Isis has claimed responsibility for the attack on a museum in the capital of Tunisia, which claimed the lives of 23 people, saying it was only the “first drop of the rain”.
Gunmen burst from a vehicle and began firing at buses transporting tourists to the Bardo Museum in Tunis on Wednesday, killing British cruise passenger Sally Adey, 57.
The atrocity was the worst at a tourist site in Tunisia in more than a decade and Isis' most deadly assault on Westerners since its separation from al-Qaeda last year.
Amedy Coulibaly, who killed five people in the wake of the Charlie Hebdo massacre, was inspired by the group, as was the Sydney siege gunman and the Canada Parliament shootings.
A statement released by one of the militant group's official channels described the attack as a "blessed invasion of one of the dens of infidels and vice in Muslim Tunisia".
The statement warned the attack is the “first drop of the rain”, according to the US monitoring group SITE.
"Wait for the glad tidings of what will harm you, impure ones, for what you have seen today is the first drop of the rain," it said.
The statement, which was circulated by Twitter account affiliated with the group, said the deadly attack was committed by "two knights of the caliphate" and named the gunmen as Abu Anas al-Tunisi and Abu Zakariyya al-Tunisi.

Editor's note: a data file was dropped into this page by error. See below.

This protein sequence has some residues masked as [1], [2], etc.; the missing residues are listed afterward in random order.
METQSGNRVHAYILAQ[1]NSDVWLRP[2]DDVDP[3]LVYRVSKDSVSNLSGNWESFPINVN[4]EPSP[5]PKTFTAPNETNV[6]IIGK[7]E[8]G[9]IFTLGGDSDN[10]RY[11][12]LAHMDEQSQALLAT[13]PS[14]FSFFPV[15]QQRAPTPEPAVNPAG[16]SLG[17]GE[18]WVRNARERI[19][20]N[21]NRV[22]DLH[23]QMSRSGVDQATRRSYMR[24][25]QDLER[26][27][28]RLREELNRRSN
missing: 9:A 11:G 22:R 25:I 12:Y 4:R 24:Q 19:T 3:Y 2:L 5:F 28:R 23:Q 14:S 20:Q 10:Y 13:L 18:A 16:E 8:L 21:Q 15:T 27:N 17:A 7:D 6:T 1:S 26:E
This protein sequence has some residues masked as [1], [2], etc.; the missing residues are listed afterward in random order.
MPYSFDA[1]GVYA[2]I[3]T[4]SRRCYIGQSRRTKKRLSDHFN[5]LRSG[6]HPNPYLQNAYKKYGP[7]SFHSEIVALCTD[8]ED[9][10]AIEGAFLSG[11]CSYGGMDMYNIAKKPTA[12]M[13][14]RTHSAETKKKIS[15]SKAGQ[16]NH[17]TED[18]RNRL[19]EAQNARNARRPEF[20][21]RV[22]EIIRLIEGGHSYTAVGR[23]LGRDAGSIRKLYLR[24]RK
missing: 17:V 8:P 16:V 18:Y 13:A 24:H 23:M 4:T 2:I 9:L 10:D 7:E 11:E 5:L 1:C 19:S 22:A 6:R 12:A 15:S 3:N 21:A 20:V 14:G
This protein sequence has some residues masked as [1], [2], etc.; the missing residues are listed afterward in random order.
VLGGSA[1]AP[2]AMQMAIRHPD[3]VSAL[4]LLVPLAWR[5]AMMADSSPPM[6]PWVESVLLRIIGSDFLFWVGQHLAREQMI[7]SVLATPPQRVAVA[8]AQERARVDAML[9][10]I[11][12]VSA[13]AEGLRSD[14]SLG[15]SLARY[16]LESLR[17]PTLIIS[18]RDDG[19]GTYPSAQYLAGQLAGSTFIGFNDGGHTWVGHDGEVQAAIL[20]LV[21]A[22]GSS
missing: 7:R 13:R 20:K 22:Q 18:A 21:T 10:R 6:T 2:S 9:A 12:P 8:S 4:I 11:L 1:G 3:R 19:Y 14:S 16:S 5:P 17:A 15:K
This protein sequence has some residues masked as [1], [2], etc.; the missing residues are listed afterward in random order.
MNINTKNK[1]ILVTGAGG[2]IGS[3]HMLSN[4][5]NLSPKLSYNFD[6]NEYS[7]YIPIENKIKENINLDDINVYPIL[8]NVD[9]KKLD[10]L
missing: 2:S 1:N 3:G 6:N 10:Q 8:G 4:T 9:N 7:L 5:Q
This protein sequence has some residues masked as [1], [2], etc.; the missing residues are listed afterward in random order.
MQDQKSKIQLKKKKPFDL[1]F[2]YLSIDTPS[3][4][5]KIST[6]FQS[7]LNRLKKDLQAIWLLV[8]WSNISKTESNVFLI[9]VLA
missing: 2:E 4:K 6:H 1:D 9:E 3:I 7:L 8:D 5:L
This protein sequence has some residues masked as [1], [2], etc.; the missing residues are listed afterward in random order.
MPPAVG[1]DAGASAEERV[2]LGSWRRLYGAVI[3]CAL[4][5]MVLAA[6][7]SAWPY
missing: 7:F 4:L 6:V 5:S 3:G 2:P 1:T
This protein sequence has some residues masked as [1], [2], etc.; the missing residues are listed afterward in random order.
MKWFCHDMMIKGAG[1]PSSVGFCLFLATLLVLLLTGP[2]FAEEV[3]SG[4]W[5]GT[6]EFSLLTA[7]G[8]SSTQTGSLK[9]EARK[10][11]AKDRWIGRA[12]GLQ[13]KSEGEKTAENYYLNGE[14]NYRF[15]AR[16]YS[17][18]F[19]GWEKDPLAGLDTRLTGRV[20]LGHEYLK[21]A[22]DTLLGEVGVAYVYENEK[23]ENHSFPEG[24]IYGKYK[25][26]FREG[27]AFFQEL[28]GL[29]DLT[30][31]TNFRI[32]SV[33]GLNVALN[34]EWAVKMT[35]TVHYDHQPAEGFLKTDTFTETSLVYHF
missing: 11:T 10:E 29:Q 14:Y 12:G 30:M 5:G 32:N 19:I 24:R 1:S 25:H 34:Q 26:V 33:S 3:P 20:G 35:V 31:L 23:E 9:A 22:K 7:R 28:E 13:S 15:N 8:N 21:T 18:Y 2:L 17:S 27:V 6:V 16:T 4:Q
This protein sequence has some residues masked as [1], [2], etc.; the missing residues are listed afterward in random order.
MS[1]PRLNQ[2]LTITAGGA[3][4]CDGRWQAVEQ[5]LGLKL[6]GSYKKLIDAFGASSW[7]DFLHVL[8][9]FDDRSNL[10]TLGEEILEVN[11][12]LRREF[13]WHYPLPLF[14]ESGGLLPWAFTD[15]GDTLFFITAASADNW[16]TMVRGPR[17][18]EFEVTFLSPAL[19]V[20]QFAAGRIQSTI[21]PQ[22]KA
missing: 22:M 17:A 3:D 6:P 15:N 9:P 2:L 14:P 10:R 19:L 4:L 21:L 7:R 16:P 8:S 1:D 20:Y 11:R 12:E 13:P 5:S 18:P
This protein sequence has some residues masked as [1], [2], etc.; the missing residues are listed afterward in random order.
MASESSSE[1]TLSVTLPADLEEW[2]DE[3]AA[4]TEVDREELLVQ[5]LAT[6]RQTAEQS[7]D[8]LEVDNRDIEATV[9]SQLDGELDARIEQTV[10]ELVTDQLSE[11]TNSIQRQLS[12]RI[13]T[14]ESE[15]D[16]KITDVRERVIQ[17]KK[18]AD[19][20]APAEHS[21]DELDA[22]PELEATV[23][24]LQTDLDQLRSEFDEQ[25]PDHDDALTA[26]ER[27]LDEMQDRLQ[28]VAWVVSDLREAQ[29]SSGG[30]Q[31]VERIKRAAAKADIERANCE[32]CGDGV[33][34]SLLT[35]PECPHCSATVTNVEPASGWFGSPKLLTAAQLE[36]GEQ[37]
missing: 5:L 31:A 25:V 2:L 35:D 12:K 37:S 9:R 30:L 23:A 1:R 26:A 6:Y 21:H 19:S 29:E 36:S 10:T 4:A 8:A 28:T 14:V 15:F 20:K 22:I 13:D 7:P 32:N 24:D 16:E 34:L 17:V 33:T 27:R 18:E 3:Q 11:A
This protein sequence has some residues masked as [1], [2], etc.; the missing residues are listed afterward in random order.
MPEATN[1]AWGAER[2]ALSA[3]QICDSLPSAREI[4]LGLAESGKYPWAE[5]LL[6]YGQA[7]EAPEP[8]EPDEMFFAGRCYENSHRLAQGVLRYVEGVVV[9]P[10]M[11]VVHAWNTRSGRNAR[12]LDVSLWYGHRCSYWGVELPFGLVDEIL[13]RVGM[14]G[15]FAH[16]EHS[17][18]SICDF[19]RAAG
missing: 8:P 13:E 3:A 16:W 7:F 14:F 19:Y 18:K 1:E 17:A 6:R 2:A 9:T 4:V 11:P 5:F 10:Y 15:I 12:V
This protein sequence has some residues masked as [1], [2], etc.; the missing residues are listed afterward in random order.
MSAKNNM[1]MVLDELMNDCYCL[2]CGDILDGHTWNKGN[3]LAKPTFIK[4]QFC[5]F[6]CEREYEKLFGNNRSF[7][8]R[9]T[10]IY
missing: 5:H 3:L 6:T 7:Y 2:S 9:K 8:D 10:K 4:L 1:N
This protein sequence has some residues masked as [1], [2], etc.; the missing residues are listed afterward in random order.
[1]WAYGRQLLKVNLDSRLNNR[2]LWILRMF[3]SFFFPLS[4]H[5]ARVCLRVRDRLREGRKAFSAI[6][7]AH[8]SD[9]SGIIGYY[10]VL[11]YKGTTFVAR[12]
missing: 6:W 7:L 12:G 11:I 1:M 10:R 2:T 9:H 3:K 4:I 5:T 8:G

Tunisia has arrested nine people in connection with assault. The Tunisian Prime Minister admitted one of the gunmen was known to intelligence services but but "not for anything very special".
The pair had trained at a jihadist camp in Libya, the government said on Thursday.
Interior minister official Rafik Chelli said the two men had been recruited at mosques in Tunisia and travelled to Libya in September.
A cruise company said 12 of its passengers, including Colombians, French and a Belgian, were among the dead, while a Spanish couple was found alive on Thursday after hiding all night in the museum.
Ms Adey was also a passenger of MSC Splendida. Family friend Julia Holden described her as “a much-loved daughter, wife and mother”.
According to Adey's profile on website Beemee, she was a lawyer with children in university. She listed her interests as “family, cooking, flowers, history, watching sport with my husband — golf, rugby, cricket, motor racing and weekends away with friends.”
Up to 3,000 people have left Tunisia to fight with Isis in territories under its control in Syria and Iraq, making up a significant proportion of their foreign fighters.
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